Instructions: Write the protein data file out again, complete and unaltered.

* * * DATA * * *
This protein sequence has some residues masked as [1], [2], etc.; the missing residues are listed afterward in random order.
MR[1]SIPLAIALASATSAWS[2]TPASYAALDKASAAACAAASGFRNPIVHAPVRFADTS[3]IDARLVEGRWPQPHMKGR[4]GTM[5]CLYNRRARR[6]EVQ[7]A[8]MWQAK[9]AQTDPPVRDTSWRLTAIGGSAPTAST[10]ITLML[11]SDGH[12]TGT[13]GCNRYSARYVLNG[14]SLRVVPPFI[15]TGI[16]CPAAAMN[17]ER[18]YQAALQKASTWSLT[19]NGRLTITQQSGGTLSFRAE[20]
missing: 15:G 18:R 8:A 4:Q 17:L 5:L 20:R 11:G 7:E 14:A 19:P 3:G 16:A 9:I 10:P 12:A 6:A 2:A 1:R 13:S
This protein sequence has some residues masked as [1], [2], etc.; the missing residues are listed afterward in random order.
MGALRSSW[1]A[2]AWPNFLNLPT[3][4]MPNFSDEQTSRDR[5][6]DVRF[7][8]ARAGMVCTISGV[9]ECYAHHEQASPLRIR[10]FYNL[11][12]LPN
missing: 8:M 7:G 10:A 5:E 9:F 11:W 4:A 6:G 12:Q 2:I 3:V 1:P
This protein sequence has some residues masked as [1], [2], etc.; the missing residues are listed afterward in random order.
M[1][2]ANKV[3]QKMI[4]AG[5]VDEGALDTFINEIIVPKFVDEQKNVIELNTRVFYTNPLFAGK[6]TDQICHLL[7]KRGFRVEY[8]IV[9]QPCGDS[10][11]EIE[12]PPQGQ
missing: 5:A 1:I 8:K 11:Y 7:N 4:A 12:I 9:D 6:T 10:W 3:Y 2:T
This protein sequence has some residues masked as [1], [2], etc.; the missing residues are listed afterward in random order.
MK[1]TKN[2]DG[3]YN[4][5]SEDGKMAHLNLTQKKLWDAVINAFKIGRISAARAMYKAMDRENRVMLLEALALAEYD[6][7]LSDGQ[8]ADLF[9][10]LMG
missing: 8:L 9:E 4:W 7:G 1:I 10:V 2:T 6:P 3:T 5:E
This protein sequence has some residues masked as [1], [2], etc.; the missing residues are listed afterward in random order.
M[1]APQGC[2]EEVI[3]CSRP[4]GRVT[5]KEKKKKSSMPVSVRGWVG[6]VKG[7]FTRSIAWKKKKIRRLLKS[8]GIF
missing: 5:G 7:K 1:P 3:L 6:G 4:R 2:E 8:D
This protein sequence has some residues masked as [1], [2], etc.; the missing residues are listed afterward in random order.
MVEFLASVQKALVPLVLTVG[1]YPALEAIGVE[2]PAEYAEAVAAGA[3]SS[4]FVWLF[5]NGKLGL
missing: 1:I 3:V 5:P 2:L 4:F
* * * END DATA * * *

This protein sequence has some residues masked as [1], [2], etc.; the missing residues are listed afterward in random order.
MR[1]SIPLAIALASATSAWS[2]TPASYAALDKASAAACAAASGFRNPIVHAPVRFADTS[3]IDARLVEGRWPQPHMKGR[4]GTM[5]CLYNRRARR[6]EVQ[7]A[8]MWQAK[9]AQTDPPVRDTSWRLTAIGGSAPTAST[10]ITLML[11]SDGH[12]TGT[13]GCNRYSARYVLNG[14]SLRVVPPFI[15]TGI[16]CPAAAMN[17]ER[18]YQAALQKASTWSLT[19]NGRLTITQQSGGTLSFRAE[20]
missing: 15:G 18:R 8:A 4:Q 17:L 5:L 20:R 11:G 7:E 14:A 19:P 3:G 16:A 9:I 10:P 12:A 6:A 2:A 1:R 13:S
This protein sequence has some residues masked as [1], [2], etc.; the missing residues are listed afterward in random order.
MGALRSSW[1]A[2]AWPNFLNLPT[3][4]MPNFSDEQTSRDR[5][6]DVRF[7][8]ARAGMVCTISGV[9]ECYAHHEQASPLRIR[10]FYNL[11][12]LPN
missing: 8:M 7:G 10:A 5:E 9:F 11:W 4:A 6:G 12:Q 2:I 3:V 1:P
This protein sequence has some residues masked as [1], [2], etc.; the missing residues are listed afterward in random order.
M[1][2]ANKV[3]QKMI[4]AG[5]VDEGALDTFINEIIVPKFVDEQKNVIELNTRVFYTNPLFAGK[6]TDQICHLL[7]KRGFRVEY[8]IV[9]QPCGDS[10][11]EIE[12]PPQGQ
missing: 5:A 1:I 8:K 11:Y 7:N 4:A 12:I 9:D 6:T 10:W 3:Y 2:T
This protein sequence has some residues masked as [1], [2], etc.; the missing residues are listed afterward in random order.
MK[1]TKN[2]DG[3]YN[4][5]SEDGKMAHLNLTQKKLWDAVINAFKIGRISAARAMYKAMDRENRVMLLEALALAEYD[6][7]LSDGQ[8]ADLF[9][10]LMG
missing: 8:L 9:E 4:W 7:G 1:I 10:V 2:T 6:P 3:T 5:E
This protein sequence has some residues masked as [1], [2], etc.; the missing residues are listed afterward in random order.
M[1]APQGC[2]EEVI[3]CSRP[4]GRVT[5]KEKKKKSSMPVSVRGWVG[6]VKG[7]FTRSIAWKKKKIRRLLKS[8]GIF
missing: 5:G 7:K 1:P 3:L 6:G 4:R 2:E 8:D
This protein sequence has some residues masked as [1], [2], etc.; the missing residues are listed afterward in random order.
MVEFLASVQKALVPLVLTVG[1]YPALEAIGVE[2]PAEYAEAVAAGA[3]SS[4]FVWLF[5]NGKLGL
missing: 1:I 3:V 5:P 2:L 4:F